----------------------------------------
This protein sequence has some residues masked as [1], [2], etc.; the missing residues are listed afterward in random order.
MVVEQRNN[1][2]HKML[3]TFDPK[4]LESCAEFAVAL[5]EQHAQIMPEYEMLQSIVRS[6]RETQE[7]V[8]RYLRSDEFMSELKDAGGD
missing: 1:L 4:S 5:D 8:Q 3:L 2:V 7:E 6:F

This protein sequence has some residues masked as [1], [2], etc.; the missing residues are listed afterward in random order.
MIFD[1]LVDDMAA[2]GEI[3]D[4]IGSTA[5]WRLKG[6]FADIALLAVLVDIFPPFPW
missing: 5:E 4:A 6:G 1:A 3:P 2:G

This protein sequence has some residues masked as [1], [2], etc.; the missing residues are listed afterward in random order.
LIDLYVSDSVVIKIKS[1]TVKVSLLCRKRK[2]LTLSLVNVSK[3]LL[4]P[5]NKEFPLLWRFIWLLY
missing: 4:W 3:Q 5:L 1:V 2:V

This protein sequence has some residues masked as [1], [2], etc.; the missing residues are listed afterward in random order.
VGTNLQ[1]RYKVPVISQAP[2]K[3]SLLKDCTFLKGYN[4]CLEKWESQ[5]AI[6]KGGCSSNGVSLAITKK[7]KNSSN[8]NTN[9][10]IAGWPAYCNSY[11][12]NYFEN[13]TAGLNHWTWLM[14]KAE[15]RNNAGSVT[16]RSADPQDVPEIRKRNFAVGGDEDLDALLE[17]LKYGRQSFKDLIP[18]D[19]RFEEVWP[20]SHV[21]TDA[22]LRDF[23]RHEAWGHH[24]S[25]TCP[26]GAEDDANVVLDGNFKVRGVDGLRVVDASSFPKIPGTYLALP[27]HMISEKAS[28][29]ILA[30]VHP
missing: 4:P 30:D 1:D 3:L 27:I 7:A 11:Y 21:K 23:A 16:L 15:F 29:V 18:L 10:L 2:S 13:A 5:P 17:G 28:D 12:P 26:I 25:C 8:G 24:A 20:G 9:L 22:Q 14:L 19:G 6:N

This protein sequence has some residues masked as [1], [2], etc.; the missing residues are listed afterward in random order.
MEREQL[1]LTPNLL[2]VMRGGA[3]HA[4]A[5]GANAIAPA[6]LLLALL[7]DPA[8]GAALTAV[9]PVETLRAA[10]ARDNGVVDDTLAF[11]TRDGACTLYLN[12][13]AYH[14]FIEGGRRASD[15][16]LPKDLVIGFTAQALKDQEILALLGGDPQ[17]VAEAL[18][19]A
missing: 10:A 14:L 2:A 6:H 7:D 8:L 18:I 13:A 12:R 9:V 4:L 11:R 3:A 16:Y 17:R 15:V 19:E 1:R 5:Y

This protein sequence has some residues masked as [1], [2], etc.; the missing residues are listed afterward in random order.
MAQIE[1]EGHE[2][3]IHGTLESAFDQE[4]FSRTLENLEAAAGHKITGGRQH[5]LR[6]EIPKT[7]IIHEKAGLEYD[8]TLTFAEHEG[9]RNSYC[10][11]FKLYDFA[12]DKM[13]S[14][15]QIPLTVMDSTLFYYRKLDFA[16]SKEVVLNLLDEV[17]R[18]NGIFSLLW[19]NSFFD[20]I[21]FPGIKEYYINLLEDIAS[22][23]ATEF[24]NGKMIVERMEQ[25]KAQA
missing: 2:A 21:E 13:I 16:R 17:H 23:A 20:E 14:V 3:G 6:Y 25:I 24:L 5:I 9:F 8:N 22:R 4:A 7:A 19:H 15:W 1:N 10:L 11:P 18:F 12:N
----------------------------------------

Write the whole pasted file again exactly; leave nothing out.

This protein sequence has some residues masked as [1], [2], etc.; the missing residues are listed afterward in random order.
MVVEQRNN[1][2]HKML[3]TFDPK[4]LESCAEFAVAL[5]EQHAQIMPEYEMLQSIVRS[6]RETQE[7]V[8]RYLRSDEFMSELKDAGGD
missing: 1:L 4:S 5:D 8:Q 3:L 2:V 7:E 6:F

This protein sequence has some residues masked as [1], [2], etc.; the missing residues are listed afterward in random order.
MIFD[1]LVDDMAA[2]GEI[3]D[4]IGSTA[5]WRLKG[6]FADIALLAVLVDIFPPFPW
missing: 5:E 4:A 6:G 1:A 3:P 2:G

This protein sequence has some residues masked as [1], [2], etc.; the missing residues are listed afterward in random order.
LIDLYVSDSVVIKIKS[1]TVKVSLLCRKRK[2]LTLSLVNVSK[3]LL[4]P[5]NKEFPLLWRFIWLLY
missing: 4:W 3:Q 5:L 1:V 2:V

This protein sequence has some residues masked as [1], [2], etc.; the missing residues are listed afterward in random order.
VGTNLQ[1]RYKVPVISQAP[2]K[3]SLLKDCTFLKGYN[4]CLEKWESQ[5]AI[6]KGGCSSNGVSLAITKK[7]KNSSN[8]NTN[9][10]IAGWPAYCNSY[11][12]NYFEN[13]TAGLNHWTWLM[14]KAE[15]RNNAGSVT[16]RSADPQDVPEIRKRNFAVGGDEDLDALLE[17]LKYGRQSFKDLIP[18]D[19]RFEEVWP[20]SHV[21]TDA[22]LRDF[23]RHEAWGHH[24]S[25]TCP[26]GAEDDANVVLDGNFKVRGVDGLRVVDASSFPKIPGTYLALP[27]HMISEKAS[28][29]ILA[30]VHP
missing: 4:P 30:D 1:D 3:L 27:I 7:A 11:Y 21:K 23:A 16:L 15:F 29:V 18:L 10:L 2:S 13:A 5:P 17:G 28:D 12:P 26:I 25:C 8:G 24:A 20:G 9:L 22:Q 14:L 19:G 6:N

This protein sequence has some residues masked as [1], [2], etc.; the missing residues are listed afterward in random order.
MEREQL[1]LTPNLL[2]VMRGGA[3]HA[4]A[5]GANAIAPA[6]LLLALL[7]DPA[8]GAALTAV[9]PVETLRAA[10]ARDNGVVDDTLAF[11]TRDGACTLYLN[12][13]AYH[14]FIEGGRRASD[15][16]LPKDLVIGFTAQALKDQEILALLGGDPQ[17]VAEAL[18][19]A
missing: 10:A 14:L 2:A 6:H 7:D 8:L 18:I 13:A 12:R 9:V 4:L 11:R 3:A 16:Y 17:R 15:V 19:E 1:R 5:Y

This protein sequence has some residues masked as [1], [2], etc.; the missing residues are listed afterward in random order.
MAQIE[1]EGHE[2][3]IHGTLESAFDQE[4]FSRTLENLEAAAGHKITGGRQH[5]LR[6]EIPKT[7]IIHEKAGLEYD[8]TLTFAEHEG[9]RNSYC[10][11]FKLYDFA[12]DKM[13]S[14][15]QIPLTVMDSTLFYYRKLDFA[16]SKEVVLNLLDEV[17]R[18]NGIFSLLW[19]NSFFD[20]I[21]FPGIKEYYINLLEDIAS[22][23]ATEF[24]NGKMIVERMEQ[25]KAQA
missing: 2:A 21:E 13:I 16:R 17:H 23:A 20:E 14:V 3:G 6:Y 25:I 24:L 5:I 9:F 8:N 22:R 4:A 7:A 19:H 15:W 1:N 10:L 11:P 18:F 12:N